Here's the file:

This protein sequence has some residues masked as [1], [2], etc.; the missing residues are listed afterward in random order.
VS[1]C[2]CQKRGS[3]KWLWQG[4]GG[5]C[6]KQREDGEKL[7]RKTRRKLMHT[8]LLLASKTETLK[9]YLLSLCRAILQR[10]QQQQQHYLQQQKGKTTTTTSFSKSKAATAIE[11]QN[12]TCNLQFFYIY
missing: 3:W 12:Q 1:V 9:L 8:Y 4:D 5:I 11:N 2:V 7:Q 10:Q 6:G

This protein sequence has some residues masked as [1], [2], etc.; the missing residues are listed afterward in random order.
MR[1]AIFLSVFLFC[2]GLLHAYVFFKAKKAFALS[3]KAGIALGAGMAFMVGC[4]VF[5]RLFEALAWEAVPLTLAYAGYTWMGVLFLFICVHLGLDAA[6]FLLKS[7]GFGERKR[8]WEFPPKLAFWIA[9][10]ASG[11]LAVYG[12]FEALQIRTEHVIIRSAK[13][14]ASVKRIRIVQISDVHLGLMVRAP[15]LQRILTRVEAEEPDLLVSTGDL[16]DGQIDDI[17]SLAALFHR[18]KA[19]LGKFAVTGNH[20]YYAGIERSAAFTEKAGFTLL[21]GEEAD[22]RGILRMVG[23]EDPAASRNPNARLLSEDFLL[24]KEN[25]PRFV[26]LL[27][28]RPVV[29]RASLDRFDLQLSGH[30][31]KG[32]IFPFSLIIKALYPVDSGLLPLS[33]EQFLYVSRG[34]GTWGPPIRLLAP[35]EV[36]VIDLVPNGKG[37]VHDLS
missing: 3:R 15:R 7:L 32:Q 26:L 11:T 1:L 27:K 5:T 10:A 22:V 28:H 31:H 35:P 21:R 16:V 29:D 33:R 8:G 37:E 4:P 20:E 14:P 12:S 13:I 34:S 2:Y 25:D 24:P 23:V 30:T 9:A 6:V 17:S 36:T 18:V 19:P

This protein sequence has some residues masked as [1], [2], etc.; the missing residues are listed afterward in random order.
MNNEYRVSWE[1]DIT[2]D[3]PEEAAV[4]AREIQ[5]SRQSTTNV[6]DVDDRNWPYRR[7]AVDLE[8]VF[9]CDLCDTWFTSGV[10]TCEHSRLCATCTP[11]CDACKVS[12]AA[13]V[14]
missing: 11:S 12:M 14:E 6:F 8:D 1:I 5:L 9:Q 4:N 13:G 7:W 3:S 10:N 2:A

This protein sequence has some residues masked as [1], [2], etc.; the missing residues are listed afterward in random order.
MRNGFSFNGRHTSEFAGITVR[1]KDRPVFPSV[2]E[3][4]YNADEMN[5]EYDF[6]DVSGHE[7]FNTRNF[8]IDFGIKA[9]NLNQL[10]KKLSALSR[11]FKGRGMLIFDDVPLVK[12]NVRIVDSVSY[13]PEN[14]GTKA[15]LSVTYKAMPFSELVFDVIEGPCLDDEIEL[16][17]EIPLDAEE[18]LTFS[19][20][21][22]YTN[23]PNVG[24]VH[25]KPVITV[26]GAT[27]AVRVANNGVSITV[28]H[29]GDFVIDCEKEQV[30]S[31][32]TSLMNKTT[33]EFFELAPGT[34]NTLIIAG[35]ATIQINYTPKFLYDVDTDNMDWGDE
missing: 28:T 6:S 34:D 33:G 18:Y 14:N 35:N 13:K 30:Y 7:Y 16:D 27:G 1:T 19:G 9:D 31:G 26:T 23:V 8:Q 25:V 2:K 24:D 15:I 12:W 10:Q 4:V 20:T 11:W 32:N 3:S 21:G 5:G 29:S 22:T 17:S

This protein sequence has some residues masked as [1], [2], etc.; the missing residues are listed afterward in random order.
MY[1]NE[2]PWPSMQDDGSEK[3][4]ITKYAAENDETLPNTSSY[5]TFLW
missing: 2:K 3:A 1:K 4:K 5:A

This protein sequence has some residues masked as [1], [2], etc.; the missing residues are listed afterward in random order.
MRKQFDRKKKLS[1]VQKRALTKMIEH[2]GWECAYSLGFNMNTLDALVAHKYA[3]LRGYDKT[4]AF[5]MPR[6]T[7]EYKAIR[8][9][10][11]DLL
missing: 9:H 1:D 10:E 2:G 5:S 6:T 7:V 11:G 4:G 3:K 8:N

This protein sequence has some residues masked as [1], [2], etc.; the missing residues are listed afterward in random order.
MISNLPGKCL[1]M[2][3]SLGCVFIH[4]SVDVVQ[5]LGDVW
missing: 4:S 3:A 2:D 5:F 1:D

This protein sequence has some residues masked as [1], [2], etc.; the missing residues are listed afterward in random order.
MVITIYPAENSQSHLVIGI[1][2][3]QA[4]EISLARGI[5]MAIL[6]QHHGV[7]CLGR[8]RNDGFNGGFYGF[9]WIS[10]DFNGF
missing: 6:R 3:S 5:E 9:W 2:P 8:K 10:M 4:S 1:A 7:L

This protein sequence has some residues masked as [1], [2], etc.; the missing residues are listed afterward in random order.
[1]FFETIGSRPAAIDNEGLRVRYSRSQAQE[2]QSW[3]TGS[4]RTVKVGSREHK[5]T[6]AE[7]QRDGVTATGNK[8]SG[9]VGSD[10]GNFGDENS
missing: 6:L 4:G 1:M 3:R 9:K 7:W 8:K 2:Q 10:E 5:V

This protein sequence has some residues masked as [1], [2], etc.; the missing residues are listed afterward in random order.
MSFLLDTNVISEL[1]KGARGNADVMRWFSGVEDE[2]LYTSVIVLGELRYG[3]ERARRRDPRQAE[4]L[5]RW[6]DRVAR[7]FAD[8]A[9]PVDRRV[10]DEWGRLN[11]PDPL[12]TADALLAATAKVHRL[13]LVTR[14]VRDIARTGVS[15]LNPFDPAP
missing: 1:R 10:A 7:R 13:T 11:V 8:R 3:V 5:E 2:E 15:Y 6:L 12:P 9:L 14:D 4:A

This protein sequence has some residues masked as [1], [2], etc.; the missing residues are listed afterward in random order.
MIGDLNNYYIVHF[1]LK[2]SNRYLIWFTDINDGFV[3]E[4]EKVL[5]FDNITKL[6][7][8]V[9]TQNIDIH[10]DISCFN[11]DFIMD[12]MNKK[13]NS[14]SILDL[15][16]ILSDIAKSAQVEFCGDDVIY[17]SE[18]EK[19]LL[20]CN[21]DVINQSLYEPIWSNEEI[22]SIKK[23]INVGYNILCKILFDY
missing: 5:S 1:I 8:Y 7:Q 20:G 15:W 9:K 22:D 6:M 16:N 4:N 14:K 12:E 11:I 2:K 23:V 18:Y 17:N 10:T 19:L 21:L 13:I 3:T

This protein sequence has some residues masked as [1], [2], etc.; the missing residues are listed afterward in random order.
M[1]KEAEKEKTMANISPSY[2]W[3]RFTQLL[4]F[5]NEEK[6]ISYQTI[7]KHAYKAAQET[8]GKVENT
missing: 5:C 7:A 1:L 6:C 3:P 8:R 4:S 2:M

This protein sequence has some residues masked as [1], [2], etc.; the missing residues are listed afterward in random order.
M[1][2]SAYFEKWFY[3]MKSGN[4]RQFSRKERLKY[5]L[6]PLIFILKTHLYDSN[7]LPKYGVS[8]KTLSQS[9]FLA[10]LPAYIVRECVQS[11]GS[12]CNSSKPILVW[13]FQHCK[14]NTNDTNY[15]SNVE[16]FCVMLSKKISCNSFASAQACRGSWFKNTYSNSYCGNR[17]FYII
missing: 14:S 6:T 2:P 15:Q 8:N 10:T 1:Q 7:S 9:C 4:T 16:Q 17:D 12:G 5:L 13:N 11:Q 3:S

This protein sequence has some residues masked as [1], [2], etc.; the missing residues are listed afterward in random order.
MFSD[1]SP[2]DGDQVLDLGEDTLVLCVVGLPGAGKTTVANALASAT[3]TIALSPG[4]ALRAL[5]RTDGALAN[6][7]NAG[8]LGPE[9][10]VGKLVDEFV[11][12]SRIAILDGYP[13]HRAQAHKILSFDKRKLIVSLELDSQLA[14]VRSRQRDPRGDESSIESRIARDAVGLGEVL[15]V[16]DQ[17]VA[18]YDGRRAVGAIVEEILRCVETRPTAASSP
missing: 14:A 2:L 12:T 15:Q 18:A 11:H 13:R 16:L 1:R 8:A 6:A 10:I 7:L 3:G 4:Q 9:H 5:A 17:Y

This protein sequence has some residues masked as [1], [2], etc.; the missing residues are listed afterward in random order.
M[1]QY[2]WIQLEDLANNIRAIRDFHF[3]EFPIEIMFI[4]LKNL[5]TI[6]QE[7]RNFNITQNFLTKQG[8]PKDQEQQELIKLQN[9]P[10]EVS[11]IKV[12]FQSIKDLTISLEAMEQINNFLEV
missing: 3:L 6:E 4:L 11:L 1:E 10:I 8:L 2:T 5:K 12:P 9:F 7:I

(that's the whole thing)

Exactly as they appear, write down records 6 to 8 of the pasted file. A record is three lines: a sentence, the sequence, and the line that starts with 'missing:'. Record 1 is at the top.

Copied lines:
This protein sequence has some residues masked as [1], [2], etc.; the missing residues are listed afterward in random order.
MRKQFDRKKKLS[1]VQKRALTKMIEH[2]GWECAYSLGFNMNTLDALVAHKYA[3]LRGYDKT[4]AF[5]MPR[6]T[7]EYKAIR[8][9][10][11]DLL
missing: 9:H 1:D 10:E 2:G 5:S 6:T 7:V 11:G 4:G 3:K 8:N

This protein sequence has some residues masked as [1], [2], etc.; the missing residues are listed afterward in random order.
MISNLPGKCL[1]M[2][3]SLGCVFIH[4]SVDVVQ[5]LGDVW
missing: 4:S 3:A 2:D 5:F 1:D

This protein sequence has some residues masked as [1], [2], etc.; the missing residues are listed afterward in random order.
MVITIYPAENSQSHLVIGI[1][2][3]QA[4]EISLARGI[5]MAIL[6]QHHGV[7]CLGR[8]RNDGFNGGFYGF[9]WIS[10]DFNGF
missing: 6:R 3:S 5:E 9:W 2:P 8:K 10:M 4:S 1:A 7:L